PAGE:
According to Time Magazine, the cost to produce a single penny in the United States in 2009 was 1.4 cents. Since then, that cost has almost certainly increased—but to nowhere near the price achieved this week by the California-based Great Collections auction house, which sold ten rare 100-year-old rare pennies for a gargantuan $1.1 million.
“The ten pennies were specially struck proof coins made for collectors by the United States Mint in Philadelphia in the early years of the Lincoln cents,” the auction house explained in a statement. “All are still in pristine, mint red condition and sold for a combined total of $1,113,174.”
A penny from 1909 was the star of the show. It is, in fact, considered one of the rarest and most highly valued pennies in existence, made to celebrate the centennial of Abraham Lincoln’s birth and inscribed with the initials of its designer, Victor D. Bringer. It sold for $365,000.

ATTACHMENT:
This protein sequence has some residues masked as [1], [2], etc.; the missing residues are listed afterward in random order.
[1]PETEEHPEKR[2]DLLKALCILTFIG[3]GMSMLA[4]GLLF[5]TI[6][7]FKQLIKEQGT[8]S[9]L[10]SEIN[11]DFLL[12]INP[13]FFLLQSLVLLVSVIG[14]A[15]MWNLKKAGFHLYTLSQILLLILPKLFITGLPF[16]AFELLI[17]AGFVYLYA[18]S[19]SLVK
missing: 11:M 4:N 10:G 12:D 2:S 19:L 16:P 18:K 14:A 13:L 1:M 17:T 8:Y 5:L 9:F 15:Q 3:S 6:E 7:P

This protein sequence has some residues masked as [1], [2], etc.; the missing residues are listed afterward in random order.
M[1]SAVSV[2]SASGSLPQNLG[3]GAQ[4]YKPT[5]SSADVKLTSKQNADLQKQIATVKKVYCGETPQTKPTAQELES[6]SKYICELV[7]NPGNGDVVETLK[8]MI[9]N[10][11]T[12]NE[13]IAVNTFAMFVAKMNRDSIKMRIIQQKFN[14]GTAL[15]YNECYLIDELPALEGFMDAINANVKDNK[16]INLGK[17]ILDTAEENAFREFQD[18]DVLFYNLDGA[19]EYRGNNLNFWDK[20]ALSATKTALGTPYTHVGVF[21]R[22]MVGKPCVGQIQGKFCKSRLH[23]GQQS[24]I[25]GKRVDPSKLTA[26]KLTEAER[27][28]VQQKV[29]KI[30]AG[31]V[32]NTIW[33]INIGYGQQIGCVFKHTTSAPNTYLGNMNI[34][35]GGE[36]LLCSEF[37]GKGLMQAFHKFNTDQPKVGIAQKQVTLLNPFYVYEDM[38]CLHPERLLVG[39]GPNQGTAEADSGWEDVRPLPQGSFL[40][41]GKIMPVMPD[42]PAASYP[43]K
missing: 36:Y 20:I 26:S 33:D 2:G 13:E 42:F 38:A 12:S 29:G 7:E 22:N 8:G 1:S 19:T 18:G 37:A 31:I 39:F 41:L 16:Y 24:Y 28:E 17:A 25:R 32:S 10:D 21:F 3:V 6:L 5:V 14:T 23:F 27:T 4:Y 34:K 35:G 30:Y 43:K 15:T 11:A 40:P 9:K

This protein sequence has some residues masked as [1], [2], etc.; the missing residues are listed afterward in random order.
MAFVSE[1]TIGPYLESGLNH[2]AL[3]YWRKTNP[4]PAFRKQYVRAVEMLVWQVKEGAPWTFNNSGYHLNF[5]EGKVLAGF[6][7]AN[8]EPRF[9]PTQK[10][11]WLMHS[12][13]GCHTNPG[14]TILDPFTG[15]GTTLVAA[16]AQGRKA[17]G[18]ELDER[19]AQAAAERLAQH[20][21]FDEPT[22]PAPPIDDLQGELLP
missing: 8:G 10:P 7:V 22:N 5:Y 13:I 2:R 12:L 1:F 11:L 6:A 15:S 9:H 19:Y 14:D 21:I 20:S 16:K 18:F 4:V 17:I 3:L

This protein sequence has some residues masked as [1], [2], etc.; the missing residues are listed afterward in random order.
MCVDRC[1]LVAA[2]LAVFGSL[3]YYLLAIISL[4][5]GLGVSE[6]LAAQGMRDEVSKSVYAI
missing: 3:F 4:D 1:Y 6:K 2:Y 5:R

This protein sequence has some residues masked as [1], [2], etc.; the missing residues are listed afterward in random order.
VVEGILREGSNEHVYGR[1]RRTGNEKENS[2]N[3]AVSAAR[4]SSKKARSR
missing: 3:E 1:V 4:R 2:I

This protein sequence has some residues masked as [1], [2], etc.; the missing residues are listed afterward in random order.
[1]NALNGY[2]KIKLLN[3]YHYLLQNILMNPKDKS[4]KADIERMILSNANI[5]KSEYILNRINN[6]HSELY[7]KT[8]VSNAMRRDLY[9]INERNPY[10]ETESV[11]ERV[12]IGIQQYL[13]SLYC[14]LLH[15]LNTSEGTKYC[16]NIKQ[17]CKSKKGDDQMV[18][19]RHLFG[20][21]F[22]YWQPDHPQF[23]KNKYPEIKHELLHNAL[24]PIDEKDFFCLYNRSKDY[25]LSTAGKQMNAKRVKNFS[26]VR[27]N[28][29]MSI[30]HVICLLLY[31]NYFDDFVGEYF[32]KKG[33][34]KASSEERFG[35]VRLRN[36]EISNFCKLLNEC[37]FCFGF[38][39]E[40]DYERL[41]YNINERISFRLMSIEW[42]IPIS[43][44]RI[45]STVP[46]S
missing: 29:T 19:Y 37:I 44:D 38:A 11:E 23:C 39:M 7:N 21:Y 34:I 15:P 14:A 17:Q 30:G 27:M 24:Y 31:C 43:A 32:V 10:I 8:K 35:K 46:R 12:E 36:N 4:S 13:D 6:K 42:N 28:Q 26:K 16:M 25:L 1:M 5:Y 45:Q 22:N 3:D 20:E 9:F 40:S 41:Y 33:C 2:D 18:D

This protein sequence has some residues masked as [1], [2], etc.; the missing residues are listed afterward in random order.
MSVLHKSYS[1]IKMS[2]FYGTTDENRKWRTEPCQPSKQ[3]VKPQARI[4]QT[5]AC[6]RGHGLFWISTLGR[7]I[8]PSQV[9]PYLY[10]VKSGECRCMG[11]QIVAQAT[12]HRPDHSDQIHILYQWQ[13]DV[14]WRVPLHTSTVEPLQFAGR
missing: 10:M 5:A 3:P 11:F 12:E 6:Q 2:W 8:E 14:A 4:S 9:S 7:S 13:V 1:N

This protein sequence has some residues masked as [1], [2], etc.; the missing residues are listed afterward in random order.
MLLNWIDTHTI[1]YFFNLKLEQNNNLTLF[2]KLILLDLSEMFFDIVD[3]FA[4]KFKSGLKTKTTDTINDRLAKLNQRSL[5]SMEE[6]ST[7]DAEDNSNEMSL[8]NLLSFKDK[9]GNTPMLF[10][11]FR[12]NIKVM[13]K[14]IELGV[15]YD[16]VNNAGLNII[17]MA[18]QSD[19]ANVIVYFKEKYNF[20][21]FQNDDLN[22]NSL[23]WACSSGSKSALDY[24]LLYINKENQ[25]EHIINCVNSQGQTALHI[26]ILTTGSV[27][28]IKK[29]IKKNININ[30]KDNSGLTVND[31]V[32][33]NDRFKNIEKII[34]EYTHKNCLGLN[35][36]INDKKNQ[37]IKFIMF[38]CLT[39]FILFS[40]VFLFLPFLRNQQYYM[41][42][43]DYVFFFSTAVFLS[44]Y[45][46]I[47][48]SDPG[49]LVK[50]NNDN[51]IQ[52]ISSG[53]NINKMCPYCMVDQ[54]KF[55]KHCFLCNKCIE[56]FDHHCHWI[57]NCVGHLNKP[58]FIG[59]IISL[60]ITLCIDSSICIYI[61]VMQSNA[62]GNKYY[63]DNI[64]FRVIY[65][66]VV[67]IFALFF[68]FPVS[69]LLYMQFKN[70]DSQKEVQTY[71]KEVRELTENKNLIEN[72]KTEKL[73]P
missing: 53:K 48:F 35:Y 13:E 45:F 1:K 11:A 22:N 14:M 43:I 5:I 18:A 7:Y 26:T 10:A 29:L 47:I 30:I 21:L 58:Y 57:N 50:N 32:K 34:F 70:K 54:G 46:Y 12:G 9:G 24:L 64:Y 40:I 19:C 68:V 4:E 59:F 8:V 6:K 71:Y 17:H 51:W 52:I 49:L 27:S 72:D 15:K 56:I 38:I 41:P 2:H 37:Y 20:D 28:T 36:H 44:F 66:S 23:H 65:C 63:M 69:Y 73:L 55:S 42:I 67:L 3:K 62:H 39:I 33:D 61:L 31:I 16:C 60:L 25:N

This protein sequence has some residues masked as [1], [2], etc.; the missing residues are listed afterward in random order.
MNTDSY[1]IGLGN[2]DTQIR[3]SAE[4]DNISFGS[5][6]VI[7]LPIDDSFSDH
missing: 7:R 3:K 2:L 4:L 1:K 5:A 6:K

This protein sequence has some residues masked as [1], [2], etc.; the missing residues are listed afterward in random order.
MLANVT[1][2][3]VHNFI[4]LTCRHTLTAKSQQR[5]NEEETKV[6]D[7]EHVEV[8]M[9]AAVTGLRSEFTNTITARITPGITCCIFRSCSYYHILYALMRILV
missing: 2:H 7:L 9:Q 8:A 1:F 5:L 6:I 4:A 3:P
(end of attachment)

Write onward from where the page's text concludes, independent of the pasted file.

Four other pennies from 1909 and 1915 each sold for more than $100,000 each, the auction house said.
According to WYTV, the coins were previously in the collection of a New York-based collector, who had amassed a significant collection of rare coins over a 50-year collecting career.
Though its recently experienced a slowdown, the market for rare coins and currency, a.k.a. numismatics, has been on something of a tear in recent years. In June 2021, a1933 Double Eagle formerly owned by shoe designer Stuart Weitzman sold for $18.9 million at Sotheby’s, setting a world record for a coin.